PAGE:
PM Benjamin Netanyahu shakes hands with Italian counterpart Matteo Renzi at press conference in Jerusalem, Tuesday Photo credit: AP
“Deal with Iran poses grave threats to Israel and the Middle East, to Europe and the world,” PM Benjamin Netanyahu tells visiting Italian counterpart • PM: We were told North Korea nuclear deal would make the world safer. We all know how that turned out.
At a meeting with visiting Italian Prime Minister Matteo Renzi in Jerusalem on Tuesday, Prime Minister Benjamin Netanyahu said the nuclear deal reached last week between world powers and Iran “poses grave threats to Israel and the Middle East, to Europe and the world.”
Netanyahu noted the deal would “put Iran at the threshold of an entire nuclear arsenal within a decade, because at that time the deal permits Iran to build as many centrifuges as it wants and to enrich as much uranium as it wants, which means that Iran could break out in a decade or so to dozens of nuclear bombs in zero time. And almost immediately, starting from this year, as the deal passes, the deal will give Iran hundreds of billions of dollars to bankroll its aggression in the region and its terrorism around the world.”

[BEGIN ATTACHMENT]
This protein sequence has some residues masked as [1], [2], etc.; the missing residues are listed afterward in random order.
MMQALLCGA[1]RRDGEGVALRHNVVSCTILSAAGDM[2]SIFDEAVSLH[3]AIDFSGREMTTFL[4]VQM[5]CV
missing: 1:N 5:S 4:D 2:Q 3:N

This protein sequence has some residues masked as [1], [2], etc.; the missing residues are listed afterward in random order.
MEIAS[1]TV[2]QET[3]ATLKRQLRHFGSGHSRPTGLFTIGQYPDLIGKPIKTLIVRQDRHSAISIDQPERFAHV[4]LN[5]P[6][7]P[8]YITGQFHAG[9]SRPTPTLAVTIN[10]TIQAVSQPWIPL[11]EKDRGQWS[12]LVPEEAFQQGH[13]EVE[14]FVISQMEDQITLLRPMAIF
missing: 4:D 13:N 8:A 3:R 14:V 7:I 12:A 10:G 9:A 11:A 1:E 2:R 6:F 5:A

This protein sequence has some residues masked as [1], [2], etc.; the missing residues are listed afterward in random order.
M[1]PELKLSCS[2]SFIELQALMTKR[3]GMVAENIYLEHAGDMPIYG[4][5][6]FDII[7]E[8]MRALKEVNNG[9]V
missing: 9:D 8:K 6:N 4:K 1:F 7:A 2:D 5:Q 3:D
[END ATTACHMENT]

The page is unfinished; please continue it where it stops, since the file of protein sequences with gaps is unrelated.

Netanyahu reiterated his view that the deal is a “historic mistake.”
“Now, we’re repeatedly told that no deal is better than a bad deal,” Netanyahu said. “Well, this is a bad deal. Yet today we are told that the whole world supports this bad deal. Well, that’s just not true. Israel and many Arab states oppose this deal. And, in any case, sometimes the entire world can be wrong.
“It was dead wrong on another nuclear deal — the one with North Korea. We were told then by the international community, the scientific community, the arms control community that that deal would prevent North Korea from getting nuclear weapons and it would make the world safer. Well, we all know how that turned out.”
Earlier on Tuesday, Netanyahu met with U.S. Defense Secretary Ash Carter, who was wrapping up a two-day visit to Israel. Neither commented on Iran in a brief appearance before news cameras and reporters. They shook hands and Netanyahu quickly steered Carter upstairs, to Carter’s apparent surprise that Netanyahu was bypassing a chance to publicly attack the deal.